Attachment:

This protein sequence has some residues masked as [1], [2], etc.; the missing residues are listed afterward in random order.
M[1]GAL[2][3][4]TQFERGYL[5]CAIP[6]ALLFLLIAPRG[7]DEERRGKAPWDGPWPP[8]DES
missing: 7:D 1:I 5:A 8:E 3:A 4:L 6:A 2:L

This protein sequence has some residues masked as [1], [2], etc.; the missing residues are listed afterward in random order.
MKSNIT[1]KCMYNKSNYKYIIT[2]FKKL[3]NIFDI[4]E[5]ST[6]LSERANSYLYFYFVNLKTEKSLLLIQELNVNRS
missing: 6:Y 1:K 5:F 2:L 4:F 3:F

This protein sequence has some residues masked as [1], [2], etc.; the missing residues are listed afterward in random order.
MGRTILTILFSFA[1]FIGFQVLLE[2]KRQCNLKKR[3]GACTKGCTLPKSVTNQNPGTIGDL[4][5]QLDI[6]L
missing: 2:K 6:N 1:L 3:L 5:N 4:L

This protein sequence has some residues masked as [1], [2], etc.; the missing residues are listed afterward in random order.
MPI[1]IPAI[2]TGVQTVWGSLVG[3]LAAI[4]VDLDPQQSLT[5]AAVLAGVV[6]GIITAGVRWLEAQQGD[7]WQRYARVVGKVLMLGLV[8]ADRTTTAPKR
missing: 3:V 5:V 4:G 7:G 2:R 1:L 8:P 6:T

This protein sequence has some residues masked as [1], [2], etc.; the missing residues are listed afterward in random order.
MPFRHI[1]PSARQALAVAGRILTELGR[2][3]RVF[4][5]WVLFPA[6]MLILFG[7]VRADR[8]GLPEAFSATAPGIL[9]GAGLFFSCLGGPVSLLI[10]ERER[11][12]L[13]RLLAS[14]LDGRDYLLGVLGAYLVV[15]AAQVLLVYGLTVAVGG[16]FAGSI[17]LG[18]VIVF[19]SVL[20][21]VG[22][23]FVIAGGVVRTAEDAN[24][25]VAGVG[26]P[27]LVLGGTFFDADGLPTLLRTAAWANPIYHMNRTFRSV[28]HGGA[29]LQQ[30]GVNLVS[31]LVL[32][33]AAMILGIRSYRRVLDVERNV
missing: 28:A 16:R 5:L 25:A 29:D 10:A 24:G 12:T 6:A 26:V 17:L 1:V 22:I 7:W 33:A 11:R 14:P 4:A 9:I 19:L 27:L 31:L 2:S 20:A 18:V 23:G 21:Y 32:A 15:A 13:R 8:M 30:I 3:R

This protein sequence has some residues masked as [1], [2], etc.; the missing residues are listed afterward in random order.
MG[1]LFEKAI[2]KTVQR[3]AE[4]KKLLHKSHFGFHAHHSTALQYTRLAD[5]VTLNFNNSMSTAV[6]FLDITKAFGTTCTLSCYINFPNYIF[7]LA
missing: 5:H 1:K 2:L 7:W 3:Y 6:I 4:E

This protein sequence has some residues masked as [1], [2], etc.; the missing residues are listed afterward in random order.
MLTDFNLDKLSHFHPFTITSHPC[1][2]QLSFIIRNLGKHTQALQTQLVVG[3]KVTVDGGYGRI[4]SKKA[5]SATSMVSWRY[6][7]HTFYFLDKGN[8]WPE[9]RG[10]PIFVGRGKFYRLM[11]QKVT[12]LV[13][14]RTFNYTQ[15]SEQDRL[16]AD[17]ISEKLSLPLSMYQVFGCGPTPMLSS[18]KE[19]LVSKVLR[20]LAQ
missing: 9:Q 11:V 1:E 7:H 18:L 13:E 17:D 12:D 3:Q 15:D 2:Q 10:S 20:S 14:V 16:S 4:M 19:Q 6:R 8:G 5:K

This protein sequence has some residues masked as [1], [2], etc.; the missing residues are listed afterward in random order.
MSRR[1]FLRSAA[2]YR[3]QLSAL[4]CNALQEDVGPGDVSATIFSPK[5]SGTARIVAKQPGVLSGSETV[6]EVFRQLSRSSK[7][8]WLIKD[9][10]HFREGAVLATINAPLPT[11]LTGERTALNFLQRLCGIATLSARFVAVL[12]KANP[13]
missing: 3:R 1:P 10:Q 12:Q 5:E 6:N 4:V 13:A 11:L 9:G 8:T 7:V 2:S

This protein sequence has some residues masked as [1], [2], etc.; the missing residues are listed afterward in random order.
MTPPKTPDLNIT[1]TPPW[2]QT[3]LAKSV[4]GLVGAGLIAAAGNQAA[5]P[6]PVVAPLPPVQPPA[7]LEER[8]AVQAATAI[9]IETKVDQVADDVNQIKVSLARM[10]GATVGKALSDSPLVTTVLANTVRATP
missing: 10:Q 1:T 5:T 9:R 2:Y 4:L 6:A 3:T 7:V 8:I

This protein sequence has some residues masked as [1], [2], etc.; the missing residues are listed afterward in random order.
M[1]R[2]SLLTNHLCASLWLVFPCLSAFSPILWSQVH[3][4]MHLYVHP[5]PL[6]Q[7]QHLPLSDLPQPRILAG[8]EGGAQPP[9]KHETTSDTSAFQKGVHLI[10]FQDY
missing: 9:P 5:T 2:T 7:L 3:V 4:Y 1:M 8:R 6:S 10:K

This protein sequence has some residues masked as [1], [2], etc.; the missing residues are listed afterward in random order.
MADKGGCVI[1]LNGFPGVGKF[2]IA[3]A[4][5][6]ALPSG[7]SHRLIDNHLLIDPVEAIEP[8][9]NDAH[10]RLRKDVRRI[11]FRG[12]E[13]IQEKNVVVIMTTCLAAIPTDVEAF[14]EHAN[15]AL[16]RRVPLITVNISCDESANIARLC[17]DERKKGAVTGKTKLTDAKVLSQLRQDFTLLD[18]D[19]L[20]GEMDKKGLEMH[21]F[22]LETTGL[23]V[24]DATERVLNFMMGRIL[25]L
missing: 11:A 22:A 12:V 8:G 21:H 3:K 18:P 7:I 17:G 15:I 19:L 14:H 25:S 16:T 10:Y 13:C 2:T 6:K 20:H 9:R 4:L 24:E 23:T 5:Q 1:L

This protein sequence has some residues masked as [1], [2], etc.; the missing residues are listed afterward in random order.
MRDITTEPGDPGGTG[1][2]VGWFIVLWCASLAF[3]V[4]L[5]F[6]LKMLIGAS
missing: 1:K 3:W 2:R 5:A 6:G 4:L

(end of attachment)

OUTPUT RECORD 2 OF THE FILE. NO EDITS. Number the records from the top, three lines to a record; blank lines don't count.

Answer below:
This protein sequence has some residues masked as [1], [2], etc.; the missing residues are listed afterward in random order.
MKSNIT[1]KCMYNKSNYKYIIT[2]FKKL[3]NIFDI[4]E[5]ST[6]LSERANSYLYFYFVNLKTEKSLLLIQELNVNRS
missing: 6:Y 1:K 5:F 2:L 4:F 3:F